Fertiliser giant Yara states that, by next year, it will be selling “fossil free, green fertilisers produced using renewable electricity instead of fossil fuels…essentially be made with water and air”. It claims these fertilisers will have a carbon footprint that is 80-90% lower than that of traditional synthetic fertilisers.
Nutrien, the world’s biggest fertiliser company, says it has the capacity to produce about 1m tonnes of “low-carbon” ammonia and that is committed to “invest[ing] in new technologies and pursu[ing] the transition to low-carbon fertilisers, including low-carbon and clean ammonia”.
However, producing fertiliser using green methods would only eliminate one dimension of the environmental impacts. Some portion of the applied fertiliser would still be converted into nitrous oxide and lost to the atmosphere. And overuse of green fertiliser would pose the same threat to waterways and soil health.
A 2021 analysis examined how different methods of green ammonia production could impact sustainability across the other planetary boundaries, such as biosphere diversity and freshwater use. It found that “alleviating the impact on climate change could critically exacerbate the impacts on other Earth-system processes”.
Organisations such as NCAT have established themselves as resources for farmers looking to transition away from synthetic fertilisers, but the process does not happen overnight. On NCAT’s website, it notes that the transition “can be accomplished strategically over three to five years”. This lag time, combined with the precarious nature of farming in general, means that convincing farmers to take the leap to organic or regenerative farming can be a hard sell, Prater says:
“Unfortunately, it gets to pretty dire straits before people are like, ‘alright, I guess it’s this or nothing’. Ultimately, we’d like to catch farmers before they get to those desperate situations, because that’s incredibly stressful and scary, and not really a good recipe for success.”
There are a range of practices that are promoted for reducing fertiliser use and building up healthy soils. At the foundation of many of them is “no-till” or “low-till” agriculture – minimally disturbing soils, rather than ploughing fields. No-till agriculture can improve soil water and organic matter retention and reduce soil erosion and nitrous oxide emissions.
“We don’t talk about sustainable agriculture in Brazil without no-till,” Martins tells Carbon Brief.
Another commonly touted practice is the use of cover crops – secondary crops that are planted after a harvest, rather than leaving a field fallow. The root systems created by cover crops can build up soil organic matter content – and using soya or other legumes can increase nitrogen content of the soils.
Cover crops also decrease soil erosion and can help suppress the growth of weeds. In some cases, cover crops are harvested and sold, or grazed by livestock; in other cases, the residue can be left on the ground to act as mulch or incorporated into the soil as “green manure”.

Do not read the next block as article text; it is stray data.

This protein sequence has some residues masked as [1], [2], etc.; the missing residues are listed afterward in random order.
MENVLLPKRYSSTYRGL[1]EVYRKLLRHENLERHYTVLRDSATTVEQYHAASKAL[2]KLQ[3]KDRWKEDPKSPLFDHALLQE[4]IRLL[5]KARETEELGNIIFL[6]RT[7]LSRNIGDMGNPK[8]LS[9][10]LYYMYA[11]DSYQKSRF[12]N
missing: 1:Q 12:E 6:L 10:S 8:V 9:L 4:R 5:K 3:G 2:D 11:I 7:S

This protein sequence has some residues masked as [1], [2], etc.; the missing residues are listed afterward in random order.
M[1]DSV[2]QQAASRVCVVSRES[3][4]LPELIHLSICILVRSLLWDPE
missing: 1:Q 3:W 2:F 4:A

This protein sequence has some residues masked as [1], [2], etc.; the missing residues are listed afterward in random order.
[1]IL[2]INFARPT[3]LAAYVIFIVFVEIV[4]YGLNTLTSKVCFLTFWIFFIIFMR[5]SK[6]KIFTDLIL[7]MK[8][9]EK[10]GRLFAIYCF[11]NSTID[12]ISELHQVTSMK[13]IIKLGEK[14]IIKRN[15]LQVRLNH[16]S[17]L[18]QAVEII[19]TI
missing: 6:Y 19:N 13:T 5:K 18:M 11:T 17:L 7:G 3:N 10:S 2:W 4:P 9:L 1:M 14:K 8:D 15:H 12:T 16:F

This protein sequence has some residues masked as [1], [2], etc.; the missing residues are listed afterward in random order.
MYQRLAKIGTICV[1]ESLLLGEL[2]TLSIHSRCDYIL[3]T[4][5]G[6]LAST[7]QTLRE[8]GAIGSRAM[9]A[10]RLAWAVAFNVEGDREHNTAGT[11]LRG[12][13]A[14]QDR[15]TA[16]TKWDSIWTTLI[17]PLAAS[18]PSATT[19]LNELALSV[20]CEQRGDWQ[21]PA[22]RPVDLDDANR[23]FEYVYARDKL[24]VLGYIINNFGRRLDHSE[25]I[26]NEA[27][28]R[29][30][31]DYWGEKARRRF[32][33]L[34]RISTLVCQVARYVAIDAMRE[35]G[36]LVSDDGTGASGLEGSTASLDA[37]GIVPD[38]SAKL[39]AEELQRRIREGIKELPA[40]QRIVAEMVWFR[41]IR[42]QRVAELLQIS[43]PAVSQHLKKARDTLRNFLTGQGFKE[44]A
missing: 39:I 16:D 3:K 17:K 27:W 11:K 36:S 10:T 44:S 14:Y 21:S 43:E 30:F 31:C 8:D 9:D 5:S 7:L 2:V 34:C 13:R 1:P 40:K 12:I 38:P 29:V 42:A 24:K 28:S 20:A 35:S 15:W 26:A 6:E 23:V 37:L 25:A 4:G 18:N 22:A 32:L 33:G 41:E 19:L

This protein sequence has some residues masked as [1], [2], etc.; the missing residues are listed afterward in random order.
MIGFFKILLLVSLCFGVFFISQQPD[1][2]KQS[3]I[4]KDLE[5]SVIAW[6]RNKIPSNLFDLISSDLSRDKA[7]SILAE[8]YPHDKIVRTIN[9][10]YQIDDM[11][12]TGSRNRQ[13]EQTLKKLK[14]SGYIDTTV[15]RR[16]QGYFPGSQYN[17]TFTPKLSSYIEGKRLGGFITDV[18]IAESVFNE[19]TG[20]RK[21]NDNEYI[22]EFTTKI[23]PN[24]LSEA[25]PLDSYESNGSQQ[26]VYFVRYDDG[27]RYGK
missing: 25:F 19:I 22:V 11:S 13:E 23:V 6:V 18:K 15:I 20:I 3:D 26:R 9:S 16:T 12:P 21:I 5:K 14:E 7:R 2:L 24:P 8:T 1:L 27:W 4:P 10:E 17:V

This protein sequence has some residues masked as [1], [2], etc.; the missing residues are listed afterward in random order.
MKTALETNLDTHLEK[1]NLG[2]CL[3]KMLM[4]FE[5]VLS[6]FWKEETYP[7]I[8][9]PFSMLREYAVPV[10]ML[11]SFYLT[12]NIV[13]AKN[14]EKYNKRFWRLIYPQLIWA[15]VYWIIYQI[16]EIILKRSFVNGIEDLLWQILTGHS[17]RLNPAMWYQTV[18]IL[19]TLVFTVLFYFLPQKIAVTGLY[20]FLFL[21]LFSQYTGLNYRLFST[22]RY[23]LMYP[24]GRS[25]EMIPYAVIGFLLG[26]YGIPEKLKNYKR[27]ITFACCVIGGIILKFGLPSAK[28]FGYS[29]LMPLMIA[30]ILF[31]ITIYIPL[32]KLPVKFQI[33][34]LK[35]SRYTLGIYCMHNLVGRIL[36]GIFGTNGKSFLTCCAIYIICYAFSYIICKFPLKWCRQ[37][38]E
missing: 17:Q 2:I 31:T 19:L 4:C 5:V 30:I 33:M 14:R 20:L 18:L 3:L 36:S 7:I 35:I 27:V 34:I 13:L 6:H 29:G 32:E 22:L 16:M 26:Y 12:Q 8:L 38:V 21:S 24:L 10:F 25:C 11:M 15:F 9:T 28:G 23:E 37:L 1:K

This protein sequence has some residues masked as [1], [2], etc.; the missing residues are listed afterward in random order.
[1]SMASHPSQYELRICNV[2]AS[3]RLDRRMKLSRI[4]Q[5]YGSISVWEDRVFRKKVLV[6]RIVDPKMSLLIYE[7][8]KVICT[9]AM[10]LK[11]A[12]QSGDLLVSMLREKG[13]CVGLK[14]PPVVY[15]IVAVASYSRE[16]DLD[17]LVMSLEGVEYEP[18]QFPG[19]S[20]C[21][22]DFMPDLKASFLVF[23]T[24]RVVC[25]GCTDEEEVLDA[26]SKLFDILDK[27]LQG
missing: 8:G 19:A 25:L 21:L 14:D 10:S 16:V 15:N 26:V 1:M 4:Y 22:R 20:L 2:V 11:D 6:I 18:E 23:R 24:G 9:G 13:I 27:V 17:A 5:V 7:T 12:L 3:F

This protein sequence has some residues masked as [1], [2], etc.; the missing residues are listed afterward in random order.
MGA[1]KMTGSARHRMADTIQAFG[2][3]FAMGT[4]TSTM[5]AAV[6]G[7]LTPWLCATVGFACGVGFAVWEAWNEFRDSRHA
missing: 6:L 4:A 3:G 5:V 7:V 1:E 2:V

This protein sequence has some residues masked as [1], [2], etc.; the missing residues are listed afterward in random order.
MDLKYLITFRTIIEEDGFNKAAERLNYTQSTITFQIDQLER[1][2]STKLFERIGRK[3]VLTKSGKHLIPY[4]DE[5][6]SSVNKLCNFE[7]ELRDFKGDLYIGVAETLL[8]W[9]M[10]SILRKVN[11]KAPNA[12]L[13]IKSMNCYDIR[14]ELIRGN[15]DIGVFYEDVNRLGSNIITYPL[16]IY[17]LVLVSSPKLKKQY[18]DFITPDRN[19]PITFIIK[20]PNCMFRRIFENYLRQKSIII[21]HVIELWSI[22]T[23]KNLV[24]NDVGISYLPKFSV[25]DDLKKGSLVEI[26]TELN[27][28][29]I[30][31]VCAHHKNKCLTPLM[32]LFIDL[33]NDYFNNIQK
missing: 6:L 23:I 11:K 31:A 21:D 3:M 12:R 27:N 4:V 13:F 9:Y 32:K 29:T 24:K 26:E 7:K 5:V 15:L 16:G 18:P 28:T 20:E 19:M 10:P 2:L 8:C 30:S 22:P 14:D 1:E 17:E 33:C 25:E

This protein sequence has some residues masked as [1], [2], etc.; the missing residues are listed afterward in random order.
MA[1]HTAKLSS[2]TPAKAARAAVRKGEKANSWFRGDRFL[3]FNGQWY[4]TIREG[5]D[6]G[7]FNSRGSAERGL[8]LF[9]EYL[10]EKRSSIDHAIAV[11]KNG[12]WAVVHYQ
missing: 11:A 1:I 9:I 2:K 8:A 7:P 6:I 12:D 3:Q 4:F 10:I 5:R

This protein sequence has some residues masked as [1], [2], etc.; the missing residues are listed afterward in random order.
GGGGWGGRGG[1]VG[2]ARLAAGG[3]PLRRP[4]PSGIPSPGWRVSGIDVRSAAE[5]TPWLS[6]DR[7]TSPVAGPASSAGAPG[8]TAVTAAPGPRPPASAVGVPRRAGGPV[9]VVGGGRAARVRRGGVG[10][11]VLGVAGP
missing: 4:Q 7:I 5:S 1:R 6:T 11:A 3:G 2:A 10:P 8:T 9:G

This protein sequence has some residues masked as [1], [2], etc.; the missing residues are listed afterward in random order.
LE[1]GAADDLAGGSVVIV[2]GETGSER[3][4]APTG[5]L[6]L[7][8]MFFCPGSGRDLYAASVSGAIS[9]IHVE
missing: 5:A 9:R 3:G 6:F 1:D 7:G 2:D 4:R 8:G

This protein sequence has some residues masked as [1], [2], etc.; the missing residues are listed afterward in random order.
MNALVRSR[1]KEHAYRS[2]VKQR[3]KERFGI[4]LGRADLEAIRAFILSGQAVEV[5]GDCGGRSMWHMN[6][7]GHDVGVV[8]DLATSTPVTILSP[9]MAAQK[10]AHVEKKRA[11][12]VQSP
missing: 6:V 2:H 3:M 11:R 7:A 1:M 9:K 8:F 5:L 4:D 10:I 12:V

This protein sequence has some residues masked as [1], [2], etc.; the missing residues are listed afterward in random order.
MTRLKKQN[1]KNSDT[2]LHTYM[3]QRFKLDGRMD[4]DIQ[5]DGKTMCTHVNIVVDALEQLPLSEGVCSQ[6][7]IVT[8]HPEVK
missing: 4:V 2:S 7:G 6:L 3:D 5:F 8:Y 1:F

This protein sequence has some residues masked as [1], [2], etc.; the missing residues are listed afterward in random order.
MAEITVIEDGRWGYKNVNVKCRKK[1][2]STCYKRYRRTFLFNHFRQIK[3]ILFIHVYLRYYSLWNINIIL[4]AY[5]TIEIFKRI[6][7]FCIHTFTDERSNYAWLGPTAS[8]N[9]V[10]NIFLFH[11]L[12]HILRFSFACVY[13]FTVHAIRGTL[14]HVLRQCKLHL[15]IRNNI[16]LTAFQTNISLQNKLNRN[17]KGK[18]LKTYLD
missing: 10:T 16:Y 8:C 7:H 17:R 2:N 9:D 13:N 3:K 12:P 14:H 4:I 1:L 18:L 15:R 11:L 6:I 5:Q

A meta-analysis published in May 2022 examined 41 research papers and showed that the use of cover crops reduces the amount of nitrate leached out of the soil by nearly 70% as compared to fields left to fallow. The reduction is modulated by a number of factors, including the species used as a cover crop, how much the soil is tilled and what type of crop is being grown in a specific field.
For livestock farmers, rotational grazing – where livestock are constantly moved between different small plots of land, rather than given free range across an entire property – is one way of reducing the need for fertilisers while improving soil health. If livestock are continuously grazing, they tend to return to their same, favourite spots over and over again, never allowing the plants to recover. But, if the animals are moved to a different part of the pasture, plants can regrow during this resting period and build more organic matter, Prater says:
“If you have healthier plants, they’re going to build healthier soils.”
Since moving from conventional, continuous grazing to the rotational method, Prater has seen increasing levels of soil organic matter and improved pasture health. “It’s much more lush,” she says. When it rains, she adds, much more water is held in the soils instead of running off into nearby ponds.
However, cover-cropping may not be feasible in all contexts. Ladha tells Carbon Brief:
“[In parts of Asia] cropping intensity is so high that farmers don’t have that free land available for two months. They harvest rice, they immediately have to plant wheat.”
When livestock and crop farmers work together in so-called “integrated systems”, they can both reap the benefits, Martins says. A 2021 paper that she co-authored found that re-integrating farming systems in the Rio de la Plata region of South America can provide not just ecosystem resilience, but economic resilience as well. The nutrient uptake increased and yields improved under the integrated systems across the study systems. Part of this, Martins tells Carbon Brief, is because traditional cropping systems in Brazil only make use of the soil for a few months a year.
“With the integrated crop-livestock system, what we propose is to use the soil the whole year.”
Coordination between farmers is often a barrier towards integration. Many farmers prefer the simplicity of specialisation, she adds, and crop farmers do not necessarily talk to livestock farmers. Government programmes can help promote more sustainable farming, but many of the policies put in place by previous administrations have been rolled back over the past several years, Martins says. She tells Carbon Brief: